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Case One: approx 45 y/o wm with total cholesterol of 240 LDL of 120 HDL of 35. Past family history notable for fatal MI father (39) and paternal grandmother (52). Fails a trial of lifestyle changes. MD implements Lipitor 10mg/day increasing to 20mg/day. Total Cholsterol falls to 142 LDL to 86. Patient changes life style and loses 20 lbs. Total Cholesterol 126 with LDL of 66. The question is: Do you withdraw the statin? Is there any advantage to statins for primary prevention?
This one is a tough call. The effect of lifestyle modifications on cholesterol is very unpredictable, and based on my (limited) experience, this degree of weight loss won't have that large an effect. I'd like to know what other issues this person may have (smoker? hypertensive?), but given the family history I'd be pretty reluctant to remove the statin altogether. A dose decrease may be beneficial, followed by at least a few months of watchful waiting.


Case Two: 50 Y/O BM with BMI of 26 and FBS of 160. Controlled by Metformin & Glipizide. After lifestyle changes and weight loss BMI of 22, FBS returns to normal. Do you continue drug treatment?
I think this one is a little more clear-cut. I would taper the glipizide off first, and see what happens. If FBS and A1C remain normal, then go ahead and start cutting out the metformin. As far as I know, the only drug with proven mortality benefit (beyond that provided by glucose lowering) is metformin, and that is only in patient's with elevated glucose levels. I don't see a benefit in continuing indefinitely.

It seems to me the pharmaceutical industrial complex wants people on meds for chronic conditions forever. When do you do a trial w/o drugs if other conditions have changed that may render the need for drug therpay moot?
I think the best example of this would be OI prophylaxis in HIV patients. You have a defined threshold of CD4+ count for a certain duration of time for certain medications, and you remove prophylaxis. You'll see similar things with post-DVT treatment periods, post-stent Plavix duration, but the treatment lengths are a little fuzzier.

In most cases, the decision to withdraw therapy isn't clear-cut. A lot of judgment and experience goes into that, with a lot of specific longitudinal information about the patient. I'd argue that's the reason we receive a comprehensive education rather than a bunch of guideline handouts and flowcharts.
 

Ackj

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I'd say keep the statin, although maybe lowering to 10mg could work if you really wanted to. There are many more benefits than just cholesterol, especially in a patient with family history of MI. Effects on CRP, plaque stability, increased nitric oxide...



Diet and weight loss is probably enough to remove the glipizide and keep an eye on accuchek and a1c. You might have to keep the metformin because of decreased insulin sensitivity, don't know if you would be able to get that back with lifestyle changes, but doesn't seem probable.
 
OP
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RE: Statins. I can't find anything on statins for primary prevention. Do you guys have any info?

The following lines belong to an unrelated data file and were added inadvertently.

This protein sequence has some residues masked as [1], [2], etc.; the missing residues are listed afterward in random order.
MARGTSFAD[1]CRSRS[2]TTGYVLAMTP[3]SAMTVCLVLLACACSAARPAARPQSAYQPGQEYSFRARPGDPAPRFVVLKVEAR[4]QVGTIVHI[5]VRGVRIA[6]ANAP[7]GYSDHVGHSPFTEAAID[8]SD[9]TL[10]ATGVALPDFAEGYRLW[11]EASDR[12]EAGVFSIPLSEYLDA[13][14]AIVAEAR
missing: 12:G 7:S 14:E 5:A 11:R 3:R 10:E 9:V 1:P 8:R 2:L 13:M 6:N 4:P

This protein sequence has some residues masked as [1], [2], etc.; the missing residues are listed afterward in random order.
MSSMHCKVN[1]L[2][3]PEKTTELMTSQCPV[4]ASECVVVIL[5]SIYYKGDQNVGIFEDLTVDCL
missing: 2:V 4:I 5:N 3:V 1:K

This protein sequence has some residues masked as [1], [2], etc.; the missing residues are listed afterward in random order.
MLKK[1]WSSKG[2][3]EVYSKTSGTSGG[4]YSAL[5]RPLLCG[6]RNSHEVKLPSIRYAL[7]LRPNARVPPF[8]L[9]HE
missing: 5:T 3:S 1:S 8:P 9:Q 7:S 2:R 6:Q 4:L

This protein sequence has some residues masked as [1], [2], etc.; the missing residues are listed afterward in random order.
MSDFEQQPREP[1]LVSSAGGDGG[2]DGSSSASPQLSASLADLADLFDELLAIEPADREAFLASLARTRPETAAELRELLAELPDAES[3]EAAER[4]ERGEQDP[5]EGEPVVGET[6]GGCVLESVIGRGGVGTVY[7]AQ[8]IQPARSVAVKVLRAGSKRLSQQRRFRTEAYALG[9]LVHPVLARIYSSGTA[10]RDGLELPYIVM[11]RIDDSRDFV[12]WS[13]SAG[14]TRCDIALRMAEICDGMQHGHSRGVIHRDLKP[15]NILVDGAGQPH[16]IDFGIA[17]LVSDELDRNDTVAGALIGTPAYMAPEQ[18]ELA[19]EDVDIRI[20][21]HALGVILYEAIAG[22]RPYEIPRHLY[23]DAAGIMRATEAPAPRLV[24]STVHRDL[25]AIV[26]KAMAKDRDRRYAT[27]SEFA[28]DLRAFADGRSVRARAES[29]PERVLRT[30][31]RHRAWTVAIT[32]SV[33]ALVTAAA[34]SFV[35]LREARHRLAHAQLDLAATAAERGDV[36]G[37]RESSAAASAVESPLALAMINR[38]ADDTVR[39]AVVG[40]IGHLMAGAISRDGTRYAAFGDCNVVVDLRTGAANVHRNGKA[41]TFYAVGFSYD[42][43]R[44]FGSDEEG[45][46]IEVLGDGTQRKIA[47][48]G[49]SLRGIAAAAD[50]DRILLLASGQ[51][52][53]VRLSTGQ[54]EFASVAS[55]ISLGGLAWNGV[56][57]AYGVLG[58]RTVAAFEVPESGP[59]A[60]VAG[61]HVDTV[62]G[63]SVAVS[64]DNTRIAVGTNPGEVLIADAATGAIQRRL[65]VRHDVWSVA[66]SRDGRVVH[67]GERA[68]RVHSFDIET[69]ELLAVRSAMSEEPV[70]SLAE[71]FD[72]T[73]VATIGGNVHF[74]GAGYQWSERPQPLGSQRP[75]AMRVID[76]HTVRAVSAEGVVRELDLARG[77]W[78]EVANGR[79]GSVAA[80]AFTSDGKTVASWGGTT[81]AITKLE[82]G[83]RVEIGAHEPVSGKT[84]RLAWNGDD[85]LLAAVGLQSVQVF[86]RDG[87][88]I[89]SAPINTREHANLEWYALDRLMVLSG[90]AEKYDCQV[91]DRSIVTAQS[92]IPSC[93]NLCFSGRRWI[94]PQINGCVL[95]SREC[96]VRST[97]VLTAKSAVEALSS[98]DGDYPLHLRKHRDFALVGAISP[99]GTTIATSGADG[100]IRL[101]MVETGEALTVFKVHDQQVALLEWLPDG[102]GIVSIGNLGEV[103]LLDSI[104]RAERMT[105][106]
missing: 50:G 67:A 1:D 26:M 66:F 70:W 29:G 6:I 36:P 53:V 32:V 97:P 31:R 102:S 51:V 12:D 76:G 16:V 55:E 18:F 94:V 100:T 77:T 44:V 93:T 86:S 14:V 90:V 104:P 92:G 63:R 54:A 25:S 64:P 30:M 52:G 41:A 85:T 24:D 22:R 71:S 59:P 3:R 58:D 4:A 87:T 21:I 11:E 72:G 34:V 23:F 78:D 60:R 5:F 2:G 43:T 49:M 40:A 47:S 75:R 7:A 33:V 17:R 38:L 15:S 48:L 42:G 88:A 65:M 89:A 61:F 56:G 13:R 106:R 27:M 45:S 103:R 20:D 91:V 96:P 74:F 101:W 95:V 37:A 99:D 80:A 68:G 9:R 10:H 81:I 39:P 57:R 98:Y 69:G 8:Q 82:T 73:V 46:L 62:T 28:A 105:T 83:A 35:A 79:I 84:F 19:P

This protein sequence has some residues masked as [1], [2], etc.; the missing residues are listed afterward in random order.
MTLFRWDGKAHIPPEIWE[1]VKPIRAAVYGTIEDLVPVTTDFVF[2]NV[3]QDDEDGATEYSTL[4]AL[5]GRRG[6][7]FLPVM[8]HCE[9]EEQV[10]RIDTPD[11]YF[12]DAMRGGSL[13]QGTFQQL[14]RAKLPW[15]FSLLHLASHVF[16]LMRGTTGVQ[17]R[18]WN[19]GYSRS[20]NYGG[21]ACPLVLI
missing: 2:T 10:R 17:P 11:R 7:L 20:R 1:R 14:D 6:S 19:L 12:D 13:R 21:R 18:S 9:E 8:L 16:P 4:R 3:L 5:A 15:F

gmuskie

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RE: Statins. I can't find anything on statins for primary prevention. Do you guys have any info?
Alot of the primary prevention studies were the ones done earlier on with statins. I would say relevant to this case would be ASCOT-LLA because he does have the family history risk factors that would warrant primary prevention statin..

I would say keep him on the statin ...the family history and just not knowing what kind of buildup has occured while the cholesterol was high..try to keep everything stable.
 

Quiksilver

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This one is a tough call. The effect of lifestyle modifications on cholesterol is very unpredictable, and based on my (limited) experience, this degree of weight loss won't have that large an effect. I'd like to know what other issues this person may have (smoker? hypertensive?), but given the family history I'd be pretty reluctant to remove the statin altogether. A dose decrease may be beneficial, followed by at least a few months of watchful waiting.




I think this one is a little more clear-cut. I would taper the glipizide off first, and see what happens. If FBS and A1C remain normal, then go ahead and start cutting out the metformin. As far as I know, the only drug with proven mortality benefit (beyond that provided by glucose lowering) is metformin, and that is only in patient's with elevated glucose levels. I don't see a benefit in continuing indefinitely.



I think the best example of this would be OI prophylaxis in HIV patients. You have a defined threshold of CD4+ count for a certain duration of time for certain medications, and you remove prophylaxis. You'll see similar things with post-DVT treatment periods, post-stent Plavix duration, but the treatment lengths are a little fuzzier.

In most cases, the decision to withdraw therapy isn't clear-cut. A lot of judgment and experience goes into that, with a lot of specific longitudinal information about the patient. I'd argue that's the reason we receive a comprehensive education rather than a bunch of guideline handouts and flowcharts.
I agree with this